Perhaps this is the intention of the biblical directive that those who encounter death, on the battlefield or elsewhere, should remain outside the camp for seven days (Numbers 31:19). They need time to ponder the consequences of acting precipitously after a trauma.  They need to sit.

But it doesn’t happen. Not only do we rarely sit shiva, more often than not we recoil from mourning rituals. Determinedly, we return to the world we once knew, demanding that it not be inexorably changed by our loss. We harden our hearts, remaining frozen by the contraction of heart, which happens at the moment of trauma. We don’t take the time to be taught by the fact of mortality or to listen to the words of the Kaddish. The consequence: We find no place for refining the heart. No space is created for tears to melt our trauma and soften our hearts or for anger to propel us to create the world, as it ought to be. We remain frozen, and our unprocessed trauma, pain, tears and anger ricochet through the generations and are acted out as depression, abuse and war. We don’t seek peace. We seek revenge. The consequence: more death.

These last 40 years have brought me a life I never could have imagined. I have traveled a wilderness through what poet Deena Metzger describes as a “wormhole,” in which my “assumptions about life [had to] dissolve to create a doorway through which something new [could] enter.” I welcome my daughter home from a vacation, unimaginable 40 years ago, as I anticipate Moses’ words during Elul, the month of reflection, and repeated on Yom Kippur, when he “place[s] before [us] life and death, the blessing and the curse,” and exhorts us to choose life “so that [we] and [our] descendants will live” (Deuteronomy 30:19). As this New Year approaches, may we sit in the midst of those who have made the courageous and surprising choice to cultivate life and peace as a consequence of heartbreak. May we find in our hearts the willingness to “seek peace and pursue it.”

Achre 5757

A couple with whom I’m close had their first child, so I ran to the bookstore to get them our favorite book on child care. I had forgotten the exact title (it was always “the baby book”) and the author’s name, so I thought I’d just scan the shelf until it turned up. Shelf? Try shelves — six of them, each 8 feet long and 10 feet high, and all on parenting. Need advice on building self-esteem, teaching morals, successful potty-training? There are volumes to teach it.

There is no word in traditional Hebrew for “parenting.” No term designates the set of skills, aptitudes and techniques necessary for raising children. This certainly cannot be a concept unknown to Jewish tradition. We are, after all, a tradition obsessed with children. Daily we are reminded: V’sheenantam le’vanech — “you shall diligently teach your children.” So why no word for “parenting”?

The Hebrew for “parents” is “horim”, and if we were to choose a noun form of the word describing the essence of being a parent, we would be forced to choose the word “Torah.” We have no prosaic term for “parenting,” because there is no Jewish idea of parenting skills and techniques isolated from the qualities of character, spirituality, wisdom and love. “Torah” — with all its deep, powerful and holy resonances — is the only possible word for what it takes to raise children. But don’t tell that to my local bookstore.

And that’s just the beginning. Move one shelf over, and you discover that “self-help” is now the biggest section in the store. Feeling anxious? Having difficulty communicating? Missing out on life’s joy? Here’s help. At least, here’s technique.

Americans have an obsession with technique, with doing it right. From home repair to lovemaking to parenting, we have this unquenchable thirst for a better technique. Traditional American pragmatism — the faith in the “right tool for the job” — has grown into a conviction that, for every human problem, there is a discrete technique that will lead to its solution.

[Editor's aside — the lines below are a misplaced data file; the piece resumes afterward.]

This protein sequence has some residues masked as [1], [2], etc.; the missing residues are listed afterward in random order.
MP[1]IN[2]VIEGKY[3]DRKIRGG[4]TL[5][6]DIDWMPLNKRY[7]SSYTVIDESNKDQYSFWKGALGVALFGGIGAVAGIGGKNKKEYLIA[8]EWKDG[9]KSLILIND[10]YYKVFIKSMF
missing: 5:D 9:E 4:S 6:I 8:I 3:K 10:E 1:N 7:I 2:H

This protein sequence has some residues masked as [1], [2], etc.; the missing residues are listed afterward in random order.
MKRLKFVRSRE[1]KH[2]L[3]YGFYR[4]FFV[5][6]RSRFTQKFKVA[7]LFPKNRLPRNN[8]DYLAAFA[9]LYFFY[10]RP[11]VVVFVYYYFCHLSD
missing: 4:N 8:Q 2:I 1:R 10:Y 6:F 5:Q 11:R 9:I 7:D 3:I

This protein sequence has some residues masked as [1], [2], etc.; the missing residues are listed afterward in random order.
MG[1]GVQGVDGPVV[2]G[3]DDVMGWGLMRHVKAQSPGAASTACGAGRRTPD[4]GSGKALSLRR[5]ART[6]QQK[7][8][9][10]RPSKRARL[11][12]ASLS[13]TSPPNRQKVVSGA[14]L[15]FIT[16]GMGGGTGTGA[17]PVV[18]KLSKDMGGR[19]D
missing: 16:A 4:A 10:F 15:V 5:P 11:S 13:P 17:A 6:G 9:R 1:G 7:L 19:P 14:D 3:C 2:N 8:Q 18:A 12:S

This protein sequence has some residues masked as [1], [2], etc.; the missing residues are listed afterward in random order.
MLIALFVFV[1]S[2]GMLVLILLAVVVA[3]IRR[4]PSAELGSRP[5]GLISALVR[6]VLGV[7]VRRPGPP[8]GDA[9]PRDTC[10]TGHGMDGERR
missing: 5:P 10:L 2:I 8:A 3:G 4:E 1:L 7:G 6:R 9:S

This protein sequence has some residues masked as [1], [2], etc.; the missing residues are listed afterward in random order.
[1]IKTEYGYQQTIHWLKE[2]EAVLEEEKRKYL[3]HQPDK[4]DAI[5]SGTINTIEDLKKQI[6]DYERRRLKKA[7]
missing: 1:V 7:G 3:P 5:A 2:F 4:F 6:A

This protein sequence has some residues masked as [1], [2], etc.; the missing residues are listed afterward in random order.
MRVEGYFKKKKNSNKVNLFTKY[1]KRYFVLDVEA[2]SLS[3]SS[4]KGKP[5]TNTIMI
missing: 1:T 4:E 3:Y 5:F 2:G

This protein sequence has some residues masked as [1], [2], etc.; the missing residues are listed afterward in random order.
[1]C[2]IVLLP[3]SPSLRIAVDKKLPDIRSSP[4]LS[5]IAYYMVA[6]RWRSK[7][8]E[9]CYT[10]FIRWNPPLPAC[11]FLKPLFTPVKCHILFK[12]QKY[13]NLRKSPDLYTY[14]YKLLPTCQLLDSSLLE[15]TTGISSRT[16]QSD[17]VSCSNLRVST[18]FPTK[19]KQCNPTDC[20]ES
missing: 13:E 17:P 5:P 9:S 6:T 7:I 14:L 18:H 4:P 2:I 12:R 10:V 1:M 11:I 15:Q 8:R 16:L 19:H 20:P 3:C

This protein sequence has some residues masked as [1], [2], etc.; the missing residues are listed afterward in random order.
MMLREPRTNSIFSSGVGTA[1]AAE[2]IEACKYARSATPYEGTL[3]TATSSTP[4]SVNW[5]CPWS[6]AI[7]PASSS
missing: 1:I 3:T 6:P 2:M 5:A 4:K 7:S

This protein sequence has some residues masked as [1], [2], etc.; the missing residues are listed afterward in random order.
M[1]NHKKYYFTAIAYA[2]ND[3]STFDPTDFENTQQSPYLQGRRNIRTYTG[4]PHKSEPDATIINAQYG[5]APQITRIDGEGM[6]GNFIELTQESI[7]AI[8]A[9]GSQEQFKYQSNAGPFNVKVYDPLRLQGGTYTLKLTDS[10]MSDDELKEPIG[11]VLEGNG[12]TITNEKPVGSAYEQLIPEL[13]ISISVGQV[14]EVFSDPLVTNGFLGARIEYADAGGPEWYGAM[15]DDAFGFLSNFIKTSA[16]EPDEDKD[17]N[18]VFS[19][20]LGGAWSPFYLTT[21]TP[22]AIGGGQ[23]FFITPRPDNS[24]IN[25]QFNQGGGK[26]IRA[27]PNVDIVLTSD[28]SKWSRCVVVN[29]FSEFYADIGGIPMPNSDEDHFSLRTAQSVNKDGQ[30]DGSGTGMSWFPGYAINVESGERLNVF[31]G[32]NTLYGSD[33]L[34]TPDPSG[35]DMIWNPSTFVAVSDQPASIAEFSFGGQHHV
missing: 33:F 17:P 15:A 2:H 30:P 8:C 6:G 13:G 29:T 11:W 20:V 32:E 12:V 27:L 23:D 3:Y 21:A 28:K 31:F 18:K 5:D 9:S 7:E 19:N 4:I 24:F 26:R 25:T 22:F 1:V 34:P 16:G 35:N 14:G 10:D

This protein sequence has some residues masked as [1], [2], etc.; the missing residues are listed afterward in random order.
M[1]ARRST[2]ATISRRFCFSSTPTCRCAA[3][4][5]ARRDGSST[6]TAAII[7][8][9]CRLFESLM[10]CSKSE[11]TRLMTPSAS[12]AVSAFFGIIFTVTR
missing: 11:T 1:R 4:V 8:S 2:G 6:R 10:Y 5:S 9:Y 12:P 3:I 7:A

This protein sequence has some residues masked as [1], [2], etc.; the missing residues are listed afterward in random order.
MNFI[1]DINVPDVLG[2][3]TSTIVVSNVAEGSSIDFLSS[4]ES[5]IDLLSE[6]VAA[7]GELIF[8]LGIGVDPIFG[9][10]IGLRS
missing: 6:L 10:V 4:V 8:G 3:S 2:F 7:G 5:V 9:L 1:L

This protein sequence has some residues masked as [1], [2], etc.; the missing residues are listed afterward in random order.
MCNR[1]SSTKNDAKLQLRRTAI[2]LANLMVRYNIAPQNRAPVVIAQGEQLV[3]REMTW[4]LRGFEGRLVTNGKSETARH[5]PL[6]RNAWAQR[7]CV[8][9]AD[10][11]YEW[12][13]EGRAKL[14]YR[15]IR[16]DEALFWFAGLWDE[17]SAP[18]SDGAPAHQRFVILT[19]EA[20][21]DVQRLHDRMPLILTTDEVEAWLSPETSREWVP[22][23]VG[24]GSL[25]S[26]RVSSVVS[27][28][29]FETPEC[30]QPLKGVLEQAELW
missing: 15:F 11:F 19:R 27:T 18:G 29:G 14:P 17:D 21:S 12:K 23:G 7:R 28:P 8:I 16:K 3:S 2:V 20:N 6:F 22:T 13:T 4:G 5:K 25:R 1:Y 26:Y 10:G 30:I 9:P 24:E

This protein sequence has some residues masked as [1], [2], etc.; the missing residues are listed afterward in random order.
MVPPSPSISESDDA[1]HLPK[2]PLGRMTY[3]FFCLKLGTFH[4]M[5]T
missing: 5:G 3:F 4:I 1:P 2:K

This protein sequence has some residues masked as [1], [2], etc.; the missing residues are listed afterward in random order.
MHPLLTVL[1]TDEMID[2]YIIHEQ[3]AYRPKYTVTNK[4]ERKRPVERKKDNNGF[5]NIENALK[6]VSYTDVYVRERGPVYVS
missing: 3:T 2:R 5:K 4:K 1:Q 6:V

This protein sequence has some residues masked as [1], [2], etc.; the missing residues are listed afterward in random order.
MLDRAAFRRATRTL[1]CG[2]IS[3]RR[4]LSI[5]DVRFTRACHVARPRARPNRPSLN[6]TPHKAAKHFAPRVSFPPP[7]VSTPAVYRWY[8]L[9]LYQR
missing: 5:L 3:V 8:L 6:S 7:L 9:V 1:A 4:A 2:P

Traditional American pragmatism — the faith in the “right tool for the job” — has grown into a conviction that, for every human problem, there is a discrete technique that will lead to its solution

But what about the deeper qualities of inner life, once associated with a good life — wisdom, sensitivity, integrity? I’m sure that in one of those books, there is a better way to fix a clogged sink. But I’m not convinced there’s some trick to fixing a broken relationship or some gimmick to opening a closed mind. Certainly, I’ve learned better ways to talk to my kids, to praise and to discipline, to set limits and to encourage responsibility. But, in the end, successful parenting is not a matter of effective technique but one of right living and sensitive loving. It is “Torah” in the broadest sense.

In the 10th chapter of Leviticus, which we read some weeks ago, the two elder sons of Aaron are killed in the process of offering aish zarah — alien fire. And the issue is raised again this week: “The Lord spoke to Moses after the death of the two sons of Aaron.” Still, the exact nature of their infraction is a mystery. So are the circumstances of their deaths: Although they were burned to death, their bodies were carried out of the camp “by their tunics.” What sort of fire burns a man to death but leaves behind his tunic intact?

The Midrash posits a fire that entered the nostrils and destroyed in the inner man. From this, we can extrapolate the infraction: Nadab and Abihu entered the holy place with precise technique and skill. But that’s all they brought. No heart. No compassion for the people whose offerings they carried. No awe in the face of God’s presence. They had the technique down perfectly, but there was nothing inside.

Religion, too, can become a cult of technique — obsessed with detail and oblivious to higher purpose, disconnected from the qualities of depth and inwardness. But reduced to mere technique, religion, as with parenting and loving and so much of life, brings only emptiness. In this week’s portion, Aaron is invited back into the sanctuary — the inner place of holiness — to cultivate compassion, forgiveness and wholeness. And we are invited to go with him.

Ed Feinstein is the associate rabbi at Valley Beth Shalom. He replaces rabbi Steven Leder, who will be completing a book (along with synagogue responsibilites at Wilshire Boulevard Temple) during the next six months.